Many Americans believe that the United States has one of the best healthcare systems in the world and that consequently Americans enjoy better health than most of the world’s populations. The data, however, do not support that belief. In fact, the United States is ranked 32nd in the world in life expectancy even though it is ranked third in total expenditures on health care as a percentage of gross domestic product (GDP). Clearly, good health is determined by more than money spent on the health-care system. In fact, a growing body of research indicates that living conditions—including such factors as housing quality, exposure to pollution, and access to healthy and affordable foods and safe places to exercise—have a greater effect on health. That research highlights the importance of considering health in developing policies, programs, plans, and projects, including ones that may not appear at first to have an obvious relationship to health.
Health impact assessment (HIA) has arisen as an especially promising way to factor health considerations into the decision-making process. It has been defined in various ways but essentially is a structured process that uses scientific data, professional expertise, and stakeholder input to identify and evaluate public-health consequences of proposals and suggests actions that could be taken to minimize adverse health impacts and optimize beneficial ones. HIA has been used throughout the world to evaluate the potential health consequences of a wide array of proposals that span many sectors and levels of government. International organizations, such as the World Health Organization and multilateral development banks, have also contributed to the development and evolution of HIA, and countries and organizations have both developed their own guidance on conducting HIA.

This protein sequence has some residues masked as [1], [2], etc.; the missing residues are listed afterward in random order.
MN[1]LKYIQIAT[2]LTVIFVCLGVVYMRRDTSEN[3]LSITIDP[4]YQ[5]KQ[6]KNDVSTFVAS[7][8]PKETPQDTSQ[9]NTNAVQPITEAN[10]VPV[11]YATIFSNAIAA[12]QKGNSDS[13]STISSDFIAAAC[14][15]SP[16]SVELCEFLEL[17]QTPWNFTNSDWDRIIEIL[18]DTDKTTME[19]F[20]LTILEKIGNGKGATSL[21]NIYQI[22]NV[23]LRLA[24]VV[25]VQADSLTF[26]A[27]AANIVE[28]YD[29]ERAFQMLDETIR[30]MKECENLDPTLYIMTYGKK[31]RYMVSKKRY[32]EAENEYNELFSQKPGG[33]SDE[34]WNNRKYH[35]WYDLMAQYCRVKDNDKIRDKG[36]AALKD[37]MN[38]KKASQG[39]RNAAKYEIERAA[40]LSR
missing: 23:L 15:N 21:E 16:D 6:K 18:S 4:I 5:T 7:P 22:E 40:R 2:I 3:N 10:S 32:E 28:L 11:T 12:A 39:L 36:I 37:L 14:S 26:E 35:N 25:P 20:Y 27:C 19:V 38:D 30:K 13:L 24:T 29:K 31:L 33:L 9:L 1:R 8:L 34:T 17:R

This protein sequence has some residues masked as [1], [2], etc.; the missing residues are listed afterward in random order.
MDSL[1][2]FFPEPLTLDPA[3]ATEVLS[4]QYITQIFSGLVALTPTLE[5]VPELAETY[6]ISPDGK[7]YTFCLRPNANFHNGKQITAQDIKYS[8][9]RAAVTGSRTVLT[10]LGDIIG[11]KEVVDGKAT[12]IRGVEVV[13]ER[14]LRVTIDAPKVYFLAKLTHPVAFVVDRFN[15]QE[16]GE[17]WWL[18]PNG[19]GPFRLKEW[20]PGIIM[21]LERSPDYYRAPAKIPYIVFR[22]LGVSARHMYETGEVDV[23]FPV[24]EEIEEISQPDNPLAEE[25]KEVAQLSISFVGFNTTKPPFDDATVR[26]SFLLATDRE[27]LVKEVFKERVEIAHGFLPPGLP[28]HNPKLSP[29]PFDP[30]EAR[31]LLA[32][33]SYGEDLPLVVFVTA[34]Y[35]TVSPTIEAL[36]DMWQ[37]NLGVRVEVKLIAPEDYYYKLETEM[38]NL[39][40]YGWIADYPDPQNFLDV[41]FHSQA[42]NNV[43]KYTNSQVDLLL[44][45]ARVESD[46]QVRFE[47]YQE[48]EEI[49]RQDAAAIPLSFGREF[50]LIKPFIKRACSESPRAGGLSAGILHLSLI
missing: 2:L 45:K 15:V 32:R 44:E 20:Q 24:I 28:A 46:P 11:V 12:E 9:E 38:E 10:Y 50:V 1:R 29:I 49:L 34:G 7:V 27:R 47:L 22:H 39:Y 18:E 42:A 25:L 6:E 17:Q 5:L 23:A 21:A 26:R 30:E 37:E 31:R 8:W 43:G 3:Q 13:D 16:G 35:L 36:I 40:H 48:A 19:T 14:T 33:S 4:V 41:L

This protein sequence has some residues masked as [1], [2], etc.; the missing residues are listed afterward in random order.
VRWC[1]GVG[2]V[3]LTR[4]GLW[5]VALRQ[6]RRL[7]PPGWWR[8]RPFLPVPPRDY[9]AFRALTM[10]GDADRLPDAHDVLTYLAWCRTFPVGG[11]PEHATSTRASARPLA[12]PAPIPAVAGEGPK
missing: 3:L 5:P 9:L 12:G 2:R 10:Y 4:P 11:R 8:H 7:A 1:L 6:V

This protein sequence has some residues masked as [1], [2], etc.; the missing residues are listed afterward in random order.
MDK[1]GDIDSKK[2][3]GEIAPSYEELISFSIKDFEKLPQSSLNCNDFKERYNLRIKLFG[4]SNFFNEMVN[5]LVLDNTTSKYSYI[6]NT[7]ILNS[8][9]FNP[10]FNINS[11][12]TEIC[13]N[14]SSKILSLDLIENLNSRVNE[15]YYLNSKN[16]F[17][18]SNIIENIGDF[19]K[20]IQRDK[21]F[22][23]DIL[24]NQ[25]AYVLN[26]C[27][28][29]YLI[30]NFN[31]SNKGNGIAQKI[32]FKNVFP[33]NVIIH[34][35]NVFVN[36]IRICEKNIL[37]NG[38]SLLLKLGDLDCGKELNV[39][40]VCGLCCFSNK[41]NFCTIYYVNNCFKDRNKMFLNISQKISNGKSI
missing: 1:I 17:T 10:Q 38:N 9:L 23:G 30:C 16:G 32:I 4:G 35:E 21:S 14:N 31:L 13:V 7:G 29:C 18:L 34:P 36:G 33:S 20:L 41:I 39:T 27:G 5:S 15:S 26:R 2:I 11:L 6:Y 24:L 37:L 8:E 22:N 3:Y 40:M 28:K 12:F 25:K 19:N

Although HIA has not been used widely by decision-makers in the United States, its use has steadily increased over the last 10 years. Local, state, and tribal health departments have conducted HIAs to inform decision-making in other agencies; community-based organizations have conducted HIAs with input from public-health experts to inform officials who are deliberating on legislative or administrative proposals; planning and transportation departments have conducted HIAs to inform their own decisions; and private consultants have con-
ducted HIAs for industry to determine the potential health consequences of various projects. Given the potential health benefits of HIA, the Robert Wood Johnson Foundation, the National Institute of Environmental Health Sciences, the California Endowment, and the Centers for Disease Control and Prevention asked the National Research Council (NRC) to develop a framework, terminology, and guidance for conducting HIA of proposed policies, programs, and projects at the federal, state, tribal, and local levels, including the private sector. As a result of that request, NRC convened the Committee on Health Impact Assessment, which prepared this report.
THE NEED FOR HEALTH-INFORMED DECISION-MAKING